Plot: What’s it about?
Peter Winter (Peter Greene) wants nothing more than to find his daughter Nicole (Jennifer MacDonald), who now lives in the home of her adoptive parents. He was just released from a mental hospital and soon, discovers that his own mother was behind the adoption plan, which ended with Nicole being handed over to her new parents. This sends Peter on a wild search to track down his child, which is no simple task, given the set of circumstances he faces each and every second of his life. You see, Peter is a schizophrenic and as he continues his trek, his head is filled with voices from all sides, even the telephone wires seem to speak to him as he drives down the open road. As he gets closer and closer to his daughter’s new home, he has to hold on to what shards of real life remain, which seem to get smaller with each day that passes. He soon runs on the wrong side of the law and is trailed by Detective McNally (Robert Albert), who thinks he has become a child killer in his frantic search. How will this tragic and dangerous journey end up for Peter, McNally, and of course, young Nicole?
This might not be the kind of flick to show at church socials, but Clean, Shaven is a very powerful and memorable motion picture. The film takes a complex, troubled character and puts us right inside of that mind, which in turns gives the film some of the character’s issues. As time passes, it seems like second nature to see this flawed realm, so more normal moments almost seem out of place with this movie. You won’t find much in terms of complex dialogue or stunning visuals here, but Clean, Shaven is very well made, as far as minimalist efforts are concerned. That’s not to say the writing or visuals are bad, it’s just that these elements take a backseat to the main character and the internal struggle that boils inside of him. I’ve read reviews where people have claimed this film was painful and I can understand that, as this is a depressing and dark look into human nature, with a few moments that could shock some folks. I don’t want to ruin anything for new viewers, but there’s a scene with a fingernail that defies words, you will remember that moment if no others. This disc from Winstar is as minimalist as the film, but nowhere near as memorable, so I am recommending this one as a rental to those interested.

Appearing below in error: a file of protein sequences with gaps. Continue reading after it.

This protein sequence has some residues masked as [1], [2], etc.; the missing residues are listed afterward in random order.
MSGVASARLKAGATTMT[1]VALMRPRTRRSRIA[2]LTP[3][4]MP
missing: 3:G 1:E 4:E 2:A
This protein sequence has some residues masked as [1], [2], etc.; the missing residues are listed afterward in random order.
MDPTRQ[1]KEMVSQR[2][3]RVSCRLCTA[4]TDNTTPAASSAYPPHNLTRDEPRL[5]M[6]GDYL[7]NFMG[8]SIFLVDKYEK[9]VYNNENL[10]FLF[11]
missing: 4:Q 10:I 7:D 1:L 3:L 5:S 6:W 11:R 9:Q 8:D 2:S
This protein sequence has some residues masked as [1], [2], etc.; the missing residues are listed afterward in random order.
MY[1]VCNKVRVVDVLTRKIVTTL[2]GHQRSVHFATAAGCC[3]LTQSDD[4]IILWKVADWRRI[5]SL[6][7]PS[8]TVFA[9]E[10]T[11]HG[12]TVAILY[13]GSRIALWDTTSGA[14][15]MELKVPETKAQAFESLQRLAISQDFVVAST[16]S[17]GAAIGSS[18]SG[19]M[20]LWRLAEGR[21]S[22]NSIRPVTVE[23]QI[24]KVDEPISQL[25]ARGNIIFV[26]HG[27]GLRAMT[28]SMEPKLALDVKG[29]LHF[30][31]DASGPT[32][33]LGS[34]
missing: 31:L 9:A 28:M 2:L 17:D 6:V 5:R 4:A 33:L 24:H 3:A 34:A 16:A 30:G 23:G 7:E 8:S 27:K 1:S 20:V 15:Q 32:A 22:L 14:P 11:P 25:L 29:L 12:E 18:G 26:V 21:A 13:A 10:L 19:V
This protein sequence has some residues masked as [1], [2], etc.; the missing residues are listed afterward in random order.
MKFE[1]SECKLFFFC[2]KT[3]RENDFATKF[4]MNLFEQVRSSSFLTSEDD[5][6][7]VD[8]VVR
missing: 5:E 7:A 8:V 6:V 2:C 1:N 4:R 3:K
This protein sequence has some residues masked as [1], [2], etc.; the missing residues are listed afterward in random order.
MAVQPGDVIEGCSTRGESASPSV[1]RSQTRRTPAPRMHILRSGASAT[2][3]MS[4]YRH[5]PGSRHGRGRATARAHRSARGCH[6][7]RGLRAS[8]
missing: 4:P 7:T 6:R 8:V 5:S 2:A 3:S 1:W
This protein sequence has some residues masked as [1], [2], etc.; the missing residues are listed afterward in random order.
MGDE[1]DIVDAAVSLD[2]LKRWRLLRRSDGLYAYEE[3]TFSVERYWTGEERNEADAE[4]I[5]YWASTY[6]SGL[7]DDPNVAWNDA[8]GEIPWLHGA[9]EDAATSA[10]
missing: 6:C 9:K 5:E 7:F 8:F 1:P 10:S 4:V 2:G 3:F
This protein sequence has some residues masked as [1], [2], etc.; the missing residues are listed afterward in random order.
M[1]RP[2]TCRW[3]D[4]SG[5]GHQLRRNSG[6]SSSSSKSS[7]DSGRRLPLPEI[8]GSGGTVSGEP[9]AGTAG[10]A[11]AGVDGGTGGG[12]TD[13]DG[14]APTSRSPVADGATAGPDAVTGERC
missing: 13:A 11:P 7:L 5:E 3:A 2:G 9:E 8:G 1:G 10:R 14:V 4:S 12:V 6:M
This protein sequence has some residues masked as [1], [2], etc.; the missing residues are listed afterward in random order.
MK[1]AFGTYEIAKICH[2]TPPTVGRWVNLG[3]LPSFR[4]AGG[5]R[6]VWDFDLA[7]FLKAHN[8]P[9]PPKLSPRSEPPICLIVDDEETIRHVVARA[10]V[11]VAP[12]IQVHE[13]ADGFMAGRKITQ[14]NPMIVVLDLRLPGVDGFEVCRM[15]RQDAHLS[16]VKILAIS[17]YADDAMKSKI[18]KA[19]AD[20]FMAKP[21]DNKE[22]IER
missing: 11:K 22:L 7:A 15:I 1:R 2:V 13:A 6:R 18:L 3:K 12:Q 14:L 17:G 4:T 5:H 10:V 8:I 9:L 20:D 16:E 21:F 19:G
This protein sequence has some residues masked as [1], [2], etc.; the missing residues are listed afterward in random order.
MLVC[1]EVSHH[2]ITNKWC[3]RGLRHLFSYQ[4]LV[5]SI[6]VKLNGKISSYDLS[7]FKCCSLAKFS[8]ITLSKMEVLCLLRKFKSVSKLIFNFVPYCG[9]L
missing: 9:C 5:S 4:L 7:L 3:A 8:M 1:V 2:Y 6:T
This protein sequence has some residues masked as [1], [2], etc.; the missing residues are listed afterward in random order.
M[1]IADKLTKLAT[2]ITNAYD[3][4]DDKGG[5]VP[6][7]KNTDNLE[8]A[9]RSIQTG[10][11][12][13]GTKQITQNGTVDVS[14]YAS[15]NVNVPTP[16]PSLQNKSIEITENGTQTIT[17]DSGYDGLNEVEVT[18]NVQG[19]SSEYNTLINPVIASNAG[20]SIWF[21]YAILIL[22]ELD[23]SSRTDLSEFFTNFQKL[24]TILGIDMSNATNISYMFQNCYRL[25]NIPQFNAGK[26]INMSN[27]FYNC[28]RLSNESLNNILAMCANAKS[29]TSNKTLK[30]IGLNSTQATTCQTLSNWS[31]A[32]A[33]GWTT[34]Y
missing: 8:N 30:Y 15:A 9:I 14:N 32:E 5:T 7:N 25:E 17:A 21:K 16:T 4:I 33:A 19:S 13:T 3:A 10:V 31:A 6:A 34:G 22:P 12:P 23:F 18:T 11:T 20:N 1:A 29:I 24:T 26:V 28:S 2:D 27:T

The main reason Clean, Shaven works so well is because of Peter Greene, who turns in one heck of a memorable performance. Greene is given a complex character to work with, but little in terms of dialogue and other elements to develop it, but he drives home the texture of the role nonetheless. Since there is not much dialogue for Greene to lean on, he is forced to use more subtle and non verbal ways to advance his character, which he does and does very well indeed. I knew I was in for a good performance when I saw Greene was listed as a lead here, but I had no idea his turn would be this powerful and in truth, it is almost impossible to forget. Other films with Greene include The Mask, Blue Streak, Permanent Midnight, The Usual Suspects, Black Cat Run, Pulp Fiction, and Under Siege 2: Dark Territory. The rest of the cast includes Jennifer MacDonald, Megan Owen, Jill Chamberlain, Molly Castelloe, and Robert Albert.
Video: How does it look?
Clean, Shaven is presented in a 1.85:1 widescreen transfer, which is not enhanced for widescreen televisions. This should have been anamorphic of course, but this is still a mighty good lookin’ image we have here. The source print used looks excellent, with minimal wear signs and that means the other elements are allowed to come through, which they do in this case. The colors seem on the subdued side, but I think that is intentional and as far as contrast, black levels seem mixed to utter perfection with this transfer. I think the added resolution of an anamorphic treatment would have sweetened this one even more, but fans and newcomers alike should be pleased with this more than solid presentation.
Audio: How does it sound?
Not much to discuss here, as this disc houses a simple stereo track, which is not that memorable, but gets the basics covered. This film has much less dialogue than most movies, but even so, the vocals seem to the main focus of this mix. With all the various voices involved, I think some dynamic presence would be awesome, but this mix just offers the sheer basics and little else. It all comes across well enough, but it seems like somewhat of a missed chance with this kind of potential, the voices I mean. The other elements seem to be more of the same, which means adequate, but not as full as we’ve come to expect from these discs. Not a bad track by any means, but I do wish some surround use was present at times.
Supplements: What are the extras?
This disc includes some filmographies, as well as the film’s theatrical trailer.